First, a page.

Thirty-four year old Vicki Laramie must learn to trust before she can love, but she might die trying.
While Vicki’s children grapple with the death of their father -- a man whom she’s successfully fabricated as loving, a lie her rebellious teenager recognizes -- she must find a way to support her family and find a role model for her boys. She never intends to fall for Staff Sergeant Chase, her best friend’s son, who suffers from Post Traumatic Stress Disorder (PTSD). She’d much rather choose a safer man to love, but her children have a voice in the decision she makes. With two deaths to deal with, a suitor after her money, a rebellious son, and Sergeant Chase’s repeated attacks, she can only hope to survive the danger she faces. If she doesn’t, her children will be left without either parent.
Shaunna Gonzales currently resides with her family in the greater Seattle area. Married over thirty years, her role as wife and mother of four continue to be her priorities.
A storyteller in her youth, she endevored to extend her love of stories to the written word and in 2005 began to write her first novel. Though that manuscript will remain buried, she has continued to learn.
Once told by her doctors that she would never leave her wheelchair -- due to her Multiple sclerosis. It has been tucked in a closet while she continues on. (In other words muddles on.)
Shaunna has worked as a professional reviewer for InD'Tales eMagazine for three years. In 2012 she also served as the vice president of Moonwriters, the on-line chapter of American Night Writers Association (ANWA She prefers to write romantic fiction and has ventured into the romantic suspense, and time-travel genres. Her debut novel, Dark Day s of Promise was released by Desert Breeze Publishing in 2012 re-released 2015.
Although she prefers to spend her days writing, she is willing to share what she has learned from the school of life and is often found "giving back."
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Was he telling me the truth about Carter calling? I wasn't sure. The reality of whether or not I'd survive the night and claim I'd made the right choice to accept a ride from such a dangerous man was, as of yet, to be determined. A fierce battle raged within me. Although grateful for the ride, and the warmth of his Jeep, a cold shudder of terror slithered up my spine every time he glanced my direction. The locked door added to my apprehension. Cold overwhelmed me again.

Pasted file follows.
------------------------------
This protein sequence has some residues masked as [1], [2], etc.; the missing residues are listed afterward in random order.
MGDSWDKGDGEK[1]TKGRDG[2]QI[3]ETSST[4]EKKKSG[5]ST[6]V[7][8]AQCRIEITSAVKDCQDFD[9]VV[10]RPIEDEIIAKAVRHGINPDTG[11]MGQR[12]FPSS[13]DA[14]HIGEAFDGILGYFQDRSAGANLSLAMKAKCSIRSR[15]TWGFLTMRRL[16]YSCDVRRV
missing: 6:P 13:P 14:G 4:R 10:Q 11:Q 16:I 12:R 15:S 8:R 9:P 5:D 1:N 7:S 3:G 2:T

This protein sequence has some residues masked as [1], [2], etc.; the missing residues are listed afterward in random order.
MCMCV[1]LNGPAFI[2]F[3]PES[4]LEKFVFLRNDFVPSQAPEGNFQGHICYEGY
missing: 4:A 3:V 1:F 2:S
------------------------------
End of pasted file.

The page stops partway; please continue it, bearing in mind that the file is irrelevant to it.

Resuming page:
He exercised a considerable amount of care in adjusting the army blanket higher across my chest with one hand. His warm hand brushed against my skin. I flinched, wanting to scream, but managed to keep it in check, in all honesty because I couldn't ... The phantom pressure of his hands lingered at my throat.
It seemed incomprehensible. I'd once thought him in need of my comfort, only to have him turn on me, becoming a killer. Never, if I lived forever, would I forget the coldness in his eyes at the moment I knew I'd die. The memory of his eyes, the cold purposeful reflection of them, caused me to shudder. I couldn't bring myself to look at him. Would his seeming gentleness be absent, replaced instead by the killer I knew existed behind the veil of concern for my well-being? Though good-looking, he'd proved beyond dangerous -- he'd proven deadly. He'd held my life in his hands. The option of my continued breathing his choice and his alone. I wasn't at all sure by what fate I continued to breathe and feared it had been a calculated move on his part to heighten my terror. He'd measured me well if such were his intentions.
It required a firm determination on my part to remain calm. In the subconscious recesses of my mind, I considered myself his prisoner. Distrust replaced my calm acceptance of his explanation of finding me with emphatic surety. I tried in vain to calm my instincts to run should the opportunity present itself.
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